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[casi] EU Council and Commission statement on the situation in Iraq

      Situation in Iraq - call to overcome divisions
      Council and Commission statement on the situation in Iraq
      Debate: 03.09.2003
      Franco FRATTINI, the Italian Foreign Minster, opening the debate on
the situation in Iraq stated that the recent horrific bombings had blackened
the international community's view of the current situation in Iraq. For Mr
Frattini, Iraq was growing the first shoots of democracy, and there were
genuine reasons to believe that Iraq was going through a real renewal
process. He said those people that attacked the UN headquarters in Baghdad,
were attacking all people who supported the rule of law and those trying to
ensure a secure future for Iraq.

      The Minister stated that it was extremely important that the number of
countries involved in maintaining peace in Iraq increases. Indeed, the
Minister said that this had been a priority of the Italian Presidency.

      Ultimately, he remarked, those that aim to destroy the work of a
coalition would fail since they were in fact acting against every actors'

      The Minister went on to stress the importance of UN Resolution 1500
which gave a specific mandate to the UN for reconstruction. The Minister
also underlined the importance of the forthcoming Madrid reconstruction
conference to be held from 22-24 October, and stated that the highest number
of countries as possible should attend the meeting and as much financial aid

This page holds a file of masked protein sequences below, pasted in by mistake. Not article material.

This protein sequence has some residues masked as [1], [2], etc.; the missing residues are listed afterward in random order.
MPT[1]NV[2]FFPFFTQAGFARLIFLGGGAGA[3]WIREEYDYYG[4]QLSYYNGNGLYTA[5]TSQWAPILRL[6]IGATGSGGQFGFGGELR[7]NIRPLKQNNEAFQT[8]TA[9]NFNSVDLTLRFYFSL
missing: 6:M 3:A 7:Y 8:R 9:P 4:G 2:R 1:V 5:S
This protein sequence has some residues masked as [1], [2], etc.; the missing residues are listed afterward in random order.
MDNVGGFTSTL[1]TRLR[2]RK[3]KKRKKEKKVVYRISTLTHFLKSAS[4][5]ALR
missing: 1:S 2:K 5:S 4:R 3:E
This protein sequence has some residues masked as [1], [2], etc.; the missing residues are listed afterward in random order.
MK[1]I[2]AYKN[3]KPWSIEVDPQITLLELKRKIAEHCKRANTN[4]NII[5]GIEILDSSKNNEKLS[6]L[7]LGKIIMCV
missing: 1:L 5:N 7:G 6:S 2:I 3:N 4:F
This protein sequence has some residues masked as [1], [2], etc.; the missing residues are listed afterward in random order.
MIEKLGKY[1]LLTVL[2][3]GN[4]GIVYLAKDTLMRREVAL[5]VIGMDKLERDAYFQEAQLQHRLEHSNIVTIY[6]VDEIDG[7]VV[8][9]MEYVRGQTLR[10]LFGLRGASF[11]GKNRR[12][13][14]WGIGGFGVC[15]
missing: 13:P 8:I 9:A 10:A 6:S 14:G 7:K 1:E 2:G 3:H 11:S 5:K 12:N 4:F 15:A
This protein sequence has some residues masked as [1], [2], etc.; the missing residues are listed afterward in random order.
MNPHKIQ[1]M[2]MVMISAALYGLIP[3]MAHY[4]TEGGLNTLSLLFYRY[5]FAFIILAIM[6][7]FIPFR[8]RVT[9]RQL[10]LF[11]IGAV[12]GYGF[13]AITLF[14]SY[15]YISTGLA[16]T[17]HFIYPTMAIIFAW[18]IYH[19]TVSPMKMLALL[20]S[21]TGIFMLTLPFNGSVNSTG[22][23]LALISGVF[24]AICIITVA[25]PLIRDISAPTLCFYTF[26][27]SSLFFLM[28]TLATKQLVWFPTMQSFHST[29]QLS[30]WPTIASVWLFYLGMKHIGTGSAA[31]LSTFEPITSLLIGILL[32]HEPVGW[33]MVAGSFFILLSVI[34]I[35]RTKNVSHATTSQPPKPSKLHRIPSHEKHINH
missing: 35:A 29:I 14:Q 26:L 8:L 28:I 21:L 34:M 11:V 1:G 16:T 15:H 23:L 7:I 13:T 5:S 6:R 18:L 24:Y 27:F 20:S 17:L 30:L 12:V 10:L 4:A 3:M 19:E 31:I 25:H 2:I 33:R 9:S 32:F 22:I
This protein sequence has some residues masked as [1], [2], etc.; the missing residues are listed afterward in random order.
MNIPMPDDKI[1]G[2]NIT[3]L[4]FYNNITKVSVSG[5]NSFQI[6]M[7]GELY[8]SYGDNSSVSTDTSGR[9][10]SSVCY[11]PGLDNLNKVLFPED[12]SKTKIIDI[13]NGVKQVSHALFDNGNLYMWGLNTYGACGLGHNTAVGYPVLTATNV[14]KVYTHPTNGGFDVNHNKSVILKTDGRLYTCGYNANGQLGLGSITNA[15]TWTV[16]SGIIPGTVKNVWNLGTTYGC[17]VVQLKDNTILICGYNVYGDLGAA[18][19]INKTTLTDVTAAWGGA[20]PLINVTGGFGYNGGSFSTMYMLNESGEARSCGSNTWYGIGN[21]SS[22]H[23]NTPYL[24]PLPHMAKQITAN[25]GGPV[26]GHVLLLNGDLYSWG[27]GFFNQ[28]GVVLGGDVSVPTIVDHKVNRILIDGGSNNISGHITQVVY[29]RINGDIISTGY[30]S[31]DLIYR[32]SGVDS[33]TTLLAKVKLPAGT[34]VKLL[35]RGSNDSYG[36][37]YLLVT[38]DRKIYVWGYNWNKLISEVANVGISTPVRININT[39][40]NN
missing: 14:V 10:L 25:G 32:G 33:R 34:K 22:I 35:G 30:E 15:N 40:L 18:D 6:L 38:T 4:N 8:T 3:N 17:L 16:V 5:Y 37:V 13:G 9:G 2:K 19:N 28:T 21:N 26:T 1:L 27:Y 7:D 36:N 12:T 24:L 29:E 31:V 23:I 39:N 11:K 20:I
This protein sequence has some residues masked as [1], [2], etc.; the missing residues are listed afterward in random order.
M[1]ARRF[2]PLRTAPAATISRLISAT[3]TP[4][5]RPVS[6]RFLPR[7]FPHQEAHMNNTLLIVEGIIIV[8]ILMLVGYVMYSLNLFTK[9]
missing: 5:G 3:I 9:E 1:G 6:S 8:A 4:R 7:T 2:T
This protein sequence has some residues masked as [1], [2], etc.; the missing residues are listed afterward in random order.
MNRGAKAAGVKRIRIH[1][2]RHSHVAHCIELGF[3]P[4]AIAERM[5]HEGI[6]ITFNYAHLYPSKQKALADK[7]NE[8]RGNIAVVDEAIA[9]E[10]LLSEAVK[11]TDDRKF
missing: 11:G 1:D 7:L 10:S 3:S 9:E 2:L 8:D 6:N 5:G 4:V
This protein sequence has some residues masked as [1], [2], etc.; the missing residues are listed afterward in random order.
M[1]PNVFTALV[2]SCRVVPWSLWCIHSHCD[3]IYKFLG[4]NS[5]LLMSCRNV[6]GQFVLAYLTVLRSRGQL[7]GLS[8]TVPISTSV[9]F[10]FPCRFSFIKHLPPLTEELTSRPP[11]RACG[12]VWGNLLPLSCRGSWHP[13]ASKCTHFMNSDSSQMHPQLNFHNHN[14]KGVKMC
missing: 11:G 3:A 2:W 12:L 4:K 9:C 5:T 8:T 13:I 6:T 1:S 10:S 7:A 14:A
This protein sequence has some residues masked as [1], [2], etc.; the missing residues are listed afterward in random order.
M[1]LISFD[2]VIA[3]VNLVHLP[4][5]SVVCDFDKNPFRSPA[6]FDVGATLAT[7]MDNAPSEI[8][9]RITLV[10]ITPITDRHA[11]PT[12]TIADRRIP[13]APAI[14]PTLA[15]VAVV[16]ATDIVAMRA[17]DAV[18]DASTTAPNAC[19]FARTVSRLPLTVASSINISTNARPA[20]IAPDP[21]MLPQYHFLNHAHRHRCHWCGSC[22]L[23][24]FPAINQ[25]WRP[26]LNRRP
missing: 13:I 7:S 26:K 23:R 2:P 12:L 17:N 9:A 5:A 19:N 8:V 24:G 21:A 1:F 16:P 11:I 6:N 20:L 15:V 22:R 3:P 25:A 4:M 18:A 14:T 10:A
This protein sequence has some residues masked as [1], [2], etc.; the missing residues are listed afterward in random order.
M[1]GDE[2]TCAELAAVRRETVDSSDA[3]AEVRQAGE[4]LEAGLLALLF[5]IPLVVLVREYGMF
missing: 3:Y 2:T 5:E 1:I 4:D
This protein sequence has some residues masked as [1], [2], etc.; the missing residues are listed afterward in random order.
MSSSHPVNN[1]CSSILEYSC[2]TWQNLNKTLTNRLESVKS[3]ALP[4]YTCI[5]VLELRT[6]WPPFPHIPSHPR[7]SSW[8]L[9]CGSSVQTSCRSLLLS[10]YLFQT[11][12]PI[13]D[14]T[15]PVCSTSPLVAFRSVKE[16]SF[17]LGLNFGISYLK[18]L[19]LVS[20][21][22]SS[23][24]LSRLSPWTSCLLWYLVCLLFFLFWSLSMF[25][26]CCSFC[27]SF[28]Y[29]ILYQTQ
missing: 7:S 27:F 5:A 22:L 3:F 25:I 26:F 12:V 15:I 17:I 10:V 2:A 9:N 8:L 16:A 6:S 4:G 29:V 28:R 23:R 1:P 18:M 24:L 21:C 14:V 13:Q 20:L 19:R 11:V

for reconstruction as possible should be donated. Mr Frattini stated that it
was in the European tradition to help those in need and that pre-war
divisions were now in the past. Reconstruction, he remarked, should focus
not only on hard security but also on humanitarian issues. The EU, he
stated, should help to rebuild and strengthen the Iraqi institutions for

      Commissioner Chris PATTEN paid warm tribute to Sergio Vieira de Mello
and condemned the bombing of 19 August, saying attacks on the UN should be
seen as war crimes. He also underlined the need for a powerful International
Criminal Court. Past disagreements between Europeans should now be
overlooked, he added, saying it was time to turn to the future. A number of
needs could be identified: military security, a non-military commitment by
international actors, a sustainable financial commitment and a willingness
to work through the UN and its associate bodies.

      As to what the European Commission had done so far, he first paid
tribute to ECHO (the EU Humanitarian Office). He added that the Commission
had drafted proposals for a European approach to the reconstruction of Iraq,
as requested by the Thessaloniki summit. In conversations with US officials
including Colin Powell, he had stressed the need for a multilateral
framework - and he was sure the European Parliament would support no other
approach. Commission staff were in constant contact with bodies such as the
World Bank and were making preparations for the upcoming Madrid donors'
conference on 23-24 October, which was a key event.

      Funding was crucial and he himself had made contact with the relevant
Parliamentary committees to discuss budgetary needs. He acknowledged the
need to work within the Financial Perspective but stressed that the
provision of funding for Iraq must not be to the detriment of Afghanistan
and Palestine.

      The Commissioner said he believed everyone had learnt lessons from the
Iraq conflict, one such lesson being that the EU was "incomparably more
effective" when it worked together. He concluded by welcoming the removal of
a wicked dictator and the prospects for a better life for the people of

      Elmar BROK (D), for the EPP-ED group, called for a joint effort to
restore stability in Iraq. He stated that the end of the war had not lead to
the beginning of peace. One country's resources for reconstruction would not
be enough, pointing to the US's $50 billion deficit. It would be for the
international community to take joint actions, and make financial
contributions at the forthcoming donor conference. Mr Brok was also